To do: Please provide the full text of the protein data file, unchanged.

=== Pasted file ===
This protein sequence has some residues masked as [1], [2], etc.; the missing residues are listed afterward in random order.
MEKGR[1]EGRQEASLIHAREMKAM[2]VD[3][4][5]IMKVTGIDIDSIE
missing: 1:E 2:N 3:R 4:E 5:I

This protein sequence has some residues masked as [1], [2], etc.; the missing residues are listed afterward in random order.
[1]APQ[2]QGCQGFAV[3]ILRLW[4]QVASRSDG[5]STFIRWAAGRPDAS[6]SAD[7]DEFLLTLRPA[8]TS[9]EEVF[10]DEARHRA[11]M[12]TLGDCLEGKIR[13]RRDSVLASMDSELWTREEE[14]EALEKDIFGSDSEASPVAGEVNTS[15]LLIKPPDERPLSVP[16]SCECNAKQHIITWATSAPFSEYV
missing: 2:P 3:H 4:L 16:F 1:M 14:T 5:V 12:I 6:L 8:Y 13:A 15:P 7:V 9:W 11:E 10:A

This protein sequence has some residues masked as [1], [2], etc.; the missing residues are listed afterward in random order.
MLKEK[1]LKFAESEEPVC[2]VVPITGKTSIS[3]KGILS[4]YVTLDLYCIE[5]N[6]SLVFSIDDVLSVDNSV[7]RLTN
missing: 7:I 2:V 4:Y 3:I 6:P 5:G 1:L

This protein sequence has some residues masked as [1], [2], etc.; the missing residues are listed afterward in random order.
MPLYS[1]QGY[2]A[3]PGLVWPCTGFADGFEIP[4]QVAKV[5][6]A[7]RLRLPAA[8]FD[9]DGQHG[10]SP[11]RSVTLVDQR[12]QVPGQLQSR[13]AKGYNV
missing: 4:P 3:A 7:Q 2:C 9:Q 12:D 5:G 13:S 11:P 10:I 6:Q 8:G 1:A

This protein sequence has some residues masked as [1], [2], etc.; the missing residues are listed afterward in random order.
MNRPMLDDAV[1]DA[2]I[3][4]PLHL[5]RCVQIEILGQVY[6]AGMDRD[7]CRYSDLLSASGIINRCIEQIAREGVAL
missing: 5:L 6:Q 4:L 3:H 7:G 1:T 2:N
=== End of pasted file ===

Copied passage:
This protein sequence has some residues masked as [1], [2], etc.; the missing residues are listed afterward in random order.
MEKGR[1]EGRQEASLIHAREMKAM[2]VD[3][4][5]IMKVTGIDIDSIE
missing: 1:E 2:N 3:R 4:E 5:I

This protein sequence has some residues masked as [1], [2], etc.; the missing residues are listed afterward in random order.
[1]APQ[2]QGCQGFAV[3]ILRLW[4]QVASRSDG[5]STFIRWAAGRPDAS[6]SAD[7]DEFLLTLRPA[8]TS[9]EEVF[10]DEARHRA[11]M[12]TLGDCLEGKIR[13]RRDSVLASMDSELWTREEE[14]EALEKDIFGSDSEASPVAGEVNTS[15]LLIKPPDERPLSVP[16]SCECNAKQHIITWATSAPFSEYV
missing: 2:P 3:H 4:L 16:F 1:M 14:T 5:V 12:I 6:L 8:Y 13:A 15:P 7:V 9:W 11:E 10:A

This protein sequence has some residues masked as [1], [2], etc.; the missing residues are listed afterward in random order.
MLKEK[1]LKFAESEEPVC[2]VVPITGKTSIS[3]KGILS[4]YVTLDLYCIE[5]N[6]SLVFSIDDVLSVDNSV[7]RLTN
missing: 7:I 2:V 4:Y 3:I 6:P 5:G 1:L

This protein sequence has some residues masked as [1], [2], etc.; the missing residues are listed afterward in random order.
MPLYS[1]QGY[2]A[3]PGLVWPCTGFADGFEIP[4]QVAKV[5][6]A[7]RLRLPAA[8]FD[9]DGQHG[10]SP[11]RSVTLVDQR[12]QVPGQLQSR[13]AKGYNV
missing: 4:P 3:A 7:Q 2:C 9:Q 12:D 5:G 13:S 11:P 10:I 6:Q 8:G 1:A

This protein sequence has some residues masked as [1], [2], etc.; the missing residues are listed afterward in random order.
MNRPMLDDAV[1]DA[2]I[3][4]PLHL[5]RCVQIEILGQVY[6]AGMDRD[7]CRYSDLLSASGIINRCIEQIAREGVAL
missing: 5:L 6:Q 4:L 3:H 7:G 1:T 2:N